Claude de Forbin

Claude, comte de Forbin-Gardanne (6 August 1656 – 4 March 1733) was a French naval officer, nobleman and diplomat. From 1685 to 1688, he led a diplomatic mission to the Ayutthaya Kingdom. He became governor of Bangkok and a general in the Siamese army, and left Siam shortly before King Narai fell ill and was deposed by a coup d'état.

Claude, comte de Forbin-Gardanne
Claude de Forbin.jpg
Portrait of Claude de Forbin by Antoine Graincourt, 18th century, Musée de la Marine.
Born6 August 1656
Gardanne, Provence
Died4 March 1733(1733-03-04) (aged 76)
Near Marseille, France
Allegiance France
Ayutthaya Kingdom
Service/branch French Navy


Claude de Forbin was born in the village Gardanne in the Provence, as a member of a family established in Marseille in the 14th century. Later divided into several branches, Claude de Forbin was the most famous of the branch Forbin Gardanne.[citation needed]

High-spirited and ungovernable in his boyhood,[citation needed] he ran away from his home, and through the influence of an uncle entered the navy, serving his first campaign in 1675. For a short time he quit the navy and entered the musketeers.[1] There, he killed the chevalier de Gourdon in a duel, and was sentenced to death by the Parliament of Aix; he managed to obtain a grace and joined the Navy under his brother's identity.[citation needed]

He served under the Count d'Estrées during the American campaign, and under Duquesne that of Algiers in 1683, on all occasions distinguishing himself by his impetuous courage.[1]

Grand Admiral of SiamEdit

Claude de Forbin-Gardanne

The most remarkable episode of his life was his mission to Siam.[2] During the administration of the Greek adventurer Phaulcon in that country, the project was formed of introducing the Christian religion and European civilisation, and the king sent an embassy to Louis XIV. In response a French embassy was sent out, Forbin accompanying the Chevalier de Chaumont with the rank of major aboard the Oiseau. When Chaumont returned to France, Forbin was induced to remain in the service of the Siamese king, and accepted, though with much reluctance, the posts of grand admiral, general of all the king's armies and governor of Bangkok.[1] During his tenure he crushed the Makassar Revolt at Bangkok, although almost at the cost of his own life.[citation needed]

His position, however, was soon made untenable by the jealousy and intrigues of the minister Phaulcon; and at the end of two years he left Siam, reaching France in 1688.[1] He was replaced as Governor of Bangkok by the Chevalier de Beauregard.[citation needed]

War with EnglandEdit

Claude de Forbin was afterwards fully engaged in active service, first with Jean Bart in the war with England,[1] when they escorted a convoy; attacked by superior forces, Forbin, aboard the Jeux, and Jean Bart, aboard the Railleuse, sacrificed themselves in a delaying action to allow the convoy the escape.[citation needed] They were both captured and taken to Plymouth. They succeeded in making their escape after 11 days, crossed the Channel on a small craft, and were soon serving their country again.[1]

Made a capitaine de vaisseau in June 1689, he commanded the Neptune in the Battle of Beachy Head (1690). After a campaign in the North Sea in 1691, he commanded the Perle in Barfleur,[citation needed] where he was wounded. He greatly distinguished himself at the battle of Lagos in 1693.[1] Commanding the Marquis in 1695, he campaigned in the Mediterranean and Constantinople. In 1697, he served in Catalonia in the siege of Barcelona.[citation needed]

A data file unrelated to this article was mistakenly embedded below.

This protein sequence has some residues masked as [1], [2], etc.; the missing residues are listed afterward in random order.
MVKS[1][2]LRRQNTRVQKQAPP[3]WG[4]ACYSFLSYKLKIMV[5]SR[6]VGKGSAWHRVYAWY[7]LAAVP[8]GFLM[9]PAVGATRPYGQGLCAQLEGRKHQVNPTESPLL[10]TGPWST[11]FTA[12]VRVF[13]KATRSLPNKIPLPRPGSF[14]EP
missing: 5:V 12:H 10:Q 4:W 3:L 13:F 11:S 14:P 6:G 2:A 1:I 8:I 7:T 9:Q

During the War of the Spanish Succession, he led a three-ship of the line division in the Adriatic, where he blockaded Venice, bombed Trieste and ramsonned Fiume. In 1703 and 1704, he hunted down the privateers from Vlissingen.[citation needed]

In June 1706, he attacked an English convoy, capturing seven ships; on 12 July, he seized two Dutch ships, and on 28 October, engaging a strongly escorted Dutch convoy, he captured three ships and sank another one.[citation needed]

In 1707, he was made a Chef d'Escadre (Rear-Admiral). On 12 May he captured a British convoy of 18 ships en route for Portugal. In the summer he led the Mars and a division into the White Sea, returning to Brest on 23 September with 34 captured ships.[citation needed]

On 21 October in the Battle at the Lizard, he helped Duguay-Trouin in destroying almost entirely an English convoy set for Portugal: of 80 ships, 60 merchantman and four ships of the line were captured, and 1 other was sunk.[citation needed]

In 1708, he led Prince James Francis Edward Stuart to Scotland, in an attempt to reconquer the Throne of England; ill-prepared, the attempt failed, and Forbin ceased to navigate. He quit the Navy in January 1715, and died on 4 March 1733 in Saint-Marcel Castle near Marseille.[citation needed]

His Memories were published in 1730, written by his secretary.[citation needed]

Sometimes hated for his harsh and strong personality, Forbin entered the legend as one of the most brilliant sailors of the time.[citation needed]


Six vessels of the French Navy bore the name (see French ship Forbin).[citation needed]

See alsoEdit


  1. ^ a b c d e f g Chisholm 1911, p. 639.
  2. ^ Rajanubhab 2001, p. 263.


  • Rajanubhab, D. (2001), Our Wars With the Burmese, Bangkok: White Lotus Co., ISBN 9747534584
  • Smithies, Michael, ed. (1997), The Siamese Memoirs of Count de Forbin, ISBN 9789747100303


External linksEdit